Nine years later, no action has been taken to reduce the turbidity. Now, a new study by a Cornell University graduate student indicates the turbidity is doing no harm — at least not to full-grown trout.

T.J. Ross and his technicians studied stocked brown trout equipped with transmitters in the summers of 2009, 2010 and 2011 and found that trout stationed just below the outfall of the Shandaken Tunnel — a spot known locally as the Portal — had better blood chemistry and better growth rates than trout stocked upstream of the portal and those stocked way downstream, near Ashokan Reservoir.

The Portal is where the creek is most turbid — but also coolest.

“The turbidity that we see in the Esopus is not at the level where you see significant problems,” Ross told a group of about 60 people at SUNY Ulster in Stone Ridge, Ulster County on Feb.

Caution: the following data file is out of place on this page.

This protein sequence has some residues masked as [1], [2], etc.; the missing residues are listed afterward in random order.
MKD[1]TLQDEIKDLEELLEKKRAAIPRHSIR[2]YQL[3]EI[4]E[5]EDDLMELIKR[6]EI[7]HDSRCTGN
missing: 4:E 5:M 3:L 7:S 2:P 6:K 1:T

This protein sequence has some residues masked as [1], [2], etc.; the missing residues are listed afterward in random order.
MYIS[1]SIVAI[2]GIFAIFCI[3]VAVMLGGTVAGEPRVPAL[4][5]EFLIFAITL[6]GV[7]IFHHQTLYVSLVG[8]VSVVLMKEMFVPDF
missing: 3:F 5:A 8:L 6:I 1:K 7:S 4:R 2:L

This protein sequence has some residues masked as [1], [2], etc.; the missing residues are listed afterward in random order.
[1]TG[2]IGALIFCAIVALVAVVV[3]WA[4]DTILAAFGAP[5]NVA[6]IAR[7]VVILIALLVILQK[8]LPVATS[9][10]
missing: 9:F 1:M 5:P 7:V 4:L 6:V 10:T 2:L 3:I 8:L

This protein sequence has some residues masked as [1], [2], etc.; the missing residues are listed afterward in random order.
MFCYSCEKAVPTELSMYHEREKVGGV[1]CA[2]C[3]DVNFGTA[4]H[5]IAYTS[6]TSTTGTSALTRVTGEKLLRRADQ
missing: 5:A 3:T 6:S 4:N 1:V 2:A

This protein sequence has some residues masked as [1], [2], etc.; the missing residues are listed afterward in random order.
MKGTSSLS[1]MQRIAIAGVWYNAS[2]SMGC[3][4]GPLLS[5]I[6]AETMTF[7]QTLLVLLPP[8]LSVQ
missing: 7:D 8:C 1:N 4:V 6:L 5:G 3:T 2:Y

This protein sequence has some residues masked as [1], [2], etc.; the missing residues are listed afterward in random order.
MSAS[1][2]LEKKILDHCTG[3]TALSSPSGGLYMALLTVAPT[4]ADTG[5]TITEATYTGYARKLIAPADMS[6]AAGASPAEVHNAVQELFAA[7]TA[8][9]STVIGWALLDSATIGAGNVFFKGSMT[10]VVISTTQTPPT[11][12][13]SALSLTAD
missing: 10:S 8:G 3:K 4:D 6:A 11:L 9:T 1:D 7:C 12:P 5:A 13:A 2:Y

Importantly, however, Ross’s study did not examine the impact of turbidity on trout eggs and fry, nor on the aquatic insects trout eat. Other studies by state and federal agencies are examining those questions, he said.


Doug Moody of Broadalbin has made lots of fans playing fiddle for the McKrells and Popa Chubby. He’ll likely make some more for another skill — bamboo fly-rod making — at the Adirondack Outdoorsman Show in Johnstown Feb. 18-19.

Bamboo fly rods can only be made by hand. It’s a painstaking process of high-level craftsmanship. It’s fascinating to observe, and the resulting fly rods are exquisite fishing tools, responsive and alive in a way that no rod constructed of man-made materials could ever be. Or, at least, most fly-fishers think so.

Moody will show how it’s done at the Outdoorsman Show. He launched Bark Eater Bamboo in 2006, and has been hand-planing rods at his Hans Creek Road home ever since. He was the subject of a profile in The Daily Gazette in June 2009.